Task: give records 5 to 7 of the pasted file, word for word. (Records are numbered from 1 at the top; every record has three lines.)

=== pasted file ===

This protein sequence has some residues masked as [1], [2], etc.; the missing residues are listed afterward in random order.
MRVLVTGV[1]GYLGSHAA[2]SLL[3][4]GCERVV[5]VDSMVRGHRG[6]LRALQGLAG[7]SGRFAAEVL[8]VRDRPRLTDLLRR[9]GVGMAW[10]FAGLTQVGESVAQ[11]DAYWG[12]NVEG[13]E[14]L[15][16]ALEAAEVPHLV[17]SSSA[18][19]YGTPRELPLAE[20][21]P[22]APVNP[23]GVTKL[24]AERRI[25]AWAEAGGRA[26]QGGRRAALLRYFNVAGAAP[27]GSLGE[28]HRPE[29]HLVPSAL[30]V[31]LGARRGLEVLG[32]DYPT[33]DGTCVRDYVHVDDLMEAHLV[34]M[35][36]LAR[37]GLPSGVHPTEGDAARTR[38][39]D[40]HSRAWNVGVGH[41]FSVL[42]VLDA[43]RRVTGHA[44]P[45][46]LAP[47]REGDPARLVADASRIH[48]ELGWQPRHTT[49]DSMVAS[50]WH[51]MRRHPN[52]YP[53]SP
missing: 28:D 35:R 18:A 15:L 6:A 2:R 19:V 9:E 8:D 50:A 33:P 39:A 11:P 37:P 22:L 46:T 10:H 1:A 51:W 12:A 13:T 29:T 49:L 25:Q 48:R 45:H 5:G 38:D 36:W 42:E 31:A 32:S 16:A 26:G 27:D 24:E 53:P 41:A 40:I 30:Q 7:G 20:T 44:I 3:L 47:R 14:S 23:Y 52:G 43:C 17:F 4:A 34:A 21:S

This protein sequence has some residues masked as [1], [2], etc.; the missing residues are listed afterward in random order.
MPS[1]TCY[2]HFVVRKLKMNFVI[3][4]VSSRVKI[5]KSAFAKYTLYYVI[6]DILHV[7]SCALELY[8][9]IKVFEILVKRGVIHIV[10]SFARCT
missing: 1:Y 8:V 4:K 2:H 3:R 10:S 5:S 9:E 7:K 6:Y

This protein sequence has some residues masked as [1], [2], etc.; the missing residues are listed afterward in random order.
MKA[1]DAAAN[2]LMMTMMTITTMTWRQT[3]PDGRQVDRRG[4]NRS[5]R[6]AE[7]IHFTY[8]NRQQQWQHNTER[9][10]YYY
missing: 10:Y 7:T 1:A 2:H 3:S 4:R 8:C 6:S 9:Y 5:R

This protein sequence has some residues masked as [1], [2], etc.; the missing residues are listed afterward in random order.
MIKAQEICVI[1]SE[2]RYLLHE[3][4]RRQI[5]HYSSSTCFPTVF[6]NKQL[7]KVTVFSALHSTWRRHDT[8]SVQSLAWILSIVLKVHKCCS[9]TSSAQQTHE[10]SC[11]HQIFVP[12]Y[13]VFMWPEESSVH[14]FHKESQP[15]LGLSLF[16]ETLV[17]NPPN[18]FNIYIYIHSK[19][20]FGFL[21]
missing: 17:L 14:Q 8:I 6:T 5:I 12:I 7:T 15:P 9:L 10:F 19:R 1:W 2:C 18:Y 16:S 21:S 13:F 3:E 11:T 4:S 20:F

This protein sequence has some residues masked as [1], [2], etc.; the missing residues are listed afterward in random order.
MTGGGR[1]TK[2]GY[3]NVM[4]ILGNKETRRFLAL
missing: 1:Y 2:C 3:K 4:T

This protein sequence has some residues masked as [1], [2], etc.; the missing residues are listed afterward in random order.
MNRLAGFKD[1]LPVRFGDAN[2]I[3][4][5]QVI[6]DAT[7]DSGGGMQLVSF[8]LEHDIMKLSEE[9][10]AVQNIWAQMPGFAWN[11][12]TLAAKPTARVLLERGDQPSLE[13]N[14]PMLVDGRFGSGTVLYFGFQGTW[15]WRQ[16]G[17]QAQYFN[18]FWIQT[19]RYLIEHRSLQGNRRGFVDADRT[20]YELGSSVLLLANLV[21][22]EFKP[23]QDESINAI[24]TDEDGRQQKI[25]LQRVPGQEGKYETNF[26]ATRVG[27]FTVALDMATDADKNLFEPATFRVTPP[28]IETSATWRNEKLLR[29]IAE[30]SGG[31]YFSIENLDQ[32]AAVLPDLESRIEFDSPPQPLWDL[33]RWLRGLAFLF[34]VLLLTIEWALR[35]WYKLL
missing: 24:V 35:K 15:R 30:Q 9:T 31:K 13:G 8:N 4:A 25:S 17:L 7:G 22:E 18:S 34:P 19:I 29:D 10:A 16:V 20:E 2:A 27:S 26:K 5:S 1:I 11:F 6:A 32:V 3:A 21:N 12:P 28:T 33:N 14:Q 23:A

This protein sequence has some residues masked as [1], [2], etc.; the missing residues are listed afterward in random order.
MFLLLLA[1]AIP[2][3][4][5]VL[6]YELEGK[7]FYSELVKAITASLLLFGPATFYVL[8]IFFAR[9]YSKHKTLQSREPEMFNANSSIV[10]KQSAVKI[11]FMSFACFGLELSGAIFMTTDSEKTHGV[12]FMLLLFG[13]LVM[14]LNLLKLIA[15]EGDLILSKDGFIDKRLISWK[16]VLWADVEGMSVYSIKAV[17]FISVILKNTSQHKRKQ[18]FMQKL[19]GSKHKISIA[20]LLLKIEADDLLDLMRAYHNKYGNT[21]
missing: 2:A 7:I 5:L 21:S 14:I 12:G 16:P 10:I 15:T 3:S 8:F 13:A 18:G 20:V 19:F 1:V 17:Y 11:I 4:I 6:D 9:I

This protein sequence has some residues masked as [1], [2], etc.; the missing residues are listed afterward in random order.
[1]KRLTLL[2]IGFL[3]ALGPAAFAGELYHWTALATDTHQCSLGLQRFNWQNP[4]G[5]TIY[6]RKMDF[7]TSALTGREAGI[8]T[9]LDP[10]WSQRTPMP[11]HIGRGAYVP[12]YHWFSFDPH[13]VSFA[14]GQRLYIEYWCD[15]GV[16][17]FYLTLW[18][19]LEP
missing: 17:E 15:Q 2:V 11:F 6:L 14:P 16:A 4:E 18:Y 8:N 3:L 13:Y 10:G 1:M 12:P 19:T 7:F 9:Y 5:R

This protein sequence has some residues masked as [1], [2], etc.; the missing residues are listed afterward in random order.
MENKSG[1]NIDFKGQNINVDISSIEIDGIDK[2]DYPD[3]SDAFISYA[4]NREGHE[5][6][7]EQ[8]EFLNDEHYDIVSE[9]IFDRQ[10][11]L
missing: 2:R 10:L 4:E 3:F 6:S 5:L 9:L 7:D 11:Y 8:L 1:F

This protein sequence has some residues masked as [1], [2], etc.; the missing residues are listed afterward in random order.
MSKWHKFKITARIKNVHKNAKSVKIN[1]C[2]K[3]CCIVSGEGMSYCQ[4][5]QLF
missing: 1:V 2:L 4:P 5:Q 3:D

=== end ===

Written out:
This protein sequence has some residues masked as [1], [2], etc.; the missing residues are listed afterward in random order.
MTGGGR[1]TK[2]GY[3]NVM[4]ILGNKETRRFLAL
missing: 1:Y 2:C 3:K 4:T

This protein sequence has some residues masked as [1], [2], etc.; the missing residues are listed afterward in random order.
MNRLAGFKD[1]LPVRFGDAN[2]I[3][4][5]QVI[6]DAT[7]DSGGGMQLVSF[8]LEHDIMKLSEE[9][10]AVQNIWAQMPGFAWN[11][12]TLAAKPTARVLLERGDQPSLE[13]N[14]PMLVDGRFGSGTVLYFGFQGTW[15]WRQ[16]G[17]QAQYFN[18]FWIQT[19]RYLIEHRSLQGNRRGFVDADRT[20]YELGSSVLLLANLV[21][22]EFKP[23]QDESINAI[24]TDEDGRQQKI[25]LQRVPGQEGKYETNF[26]ATRVG[27]FTVALDMATDADKNLFEPATFRVTPP[28]IETSATWRNEKLLR[29]IAE[30]SGG[31]YFSIENLDQ[32]AAVLPDLESRIEFDSPPQPLWDL[33]RWLRGLAFLF[34]VLLLTIEWALR[35]WYKLL
missing: 24:V 35:K 15:R 30:Q 9:T 31:K 13:G 8:N 4:A 25:S 17:L 7:G 22:E 18:S 34:P 19:I 29:D 10:A 16:V 20:E 2:A 27:S 26:K 5:S 1:I 11:F 6:A 32:V 3:A 21:N 12:P 28:T 33:N 14:Q 23:A

This protein sequence has some residues masked as [1], [2], etc.; the missing residues are listed afterward in random order.
MFLLLLA[1]AIP[2][3][4][5]VL[6]YELEGK[7]FYSELVKAITASLLLFGPATFYVL[8]IFFAR[9]YSKHKTLQSREPEMFNANSSIV[10]KQSAVKI[11]FMSFACFGLELSGAIFMTTDSEKTHGV[12]FMLLLFG[13]LVM[14]LNLLKLIA[15]EGDLILSKDGFIDKRLISWK[16]VLWADVEGMSVYSIKAV[17]FISVILKNTSQHKRKQ[18]FMQKL[19]GSKHKISIA[20]LLLKIEADDLLDLMRAYHNKYGNT[21]
missing: 2:A 7:I 5:L 21:S 14:I 12:G 16:P 10:I 15:T 3:S 8:F 13:A 18:G 20:V 19:F 1:V 17:Y 11:I 4:I 6:D 9:I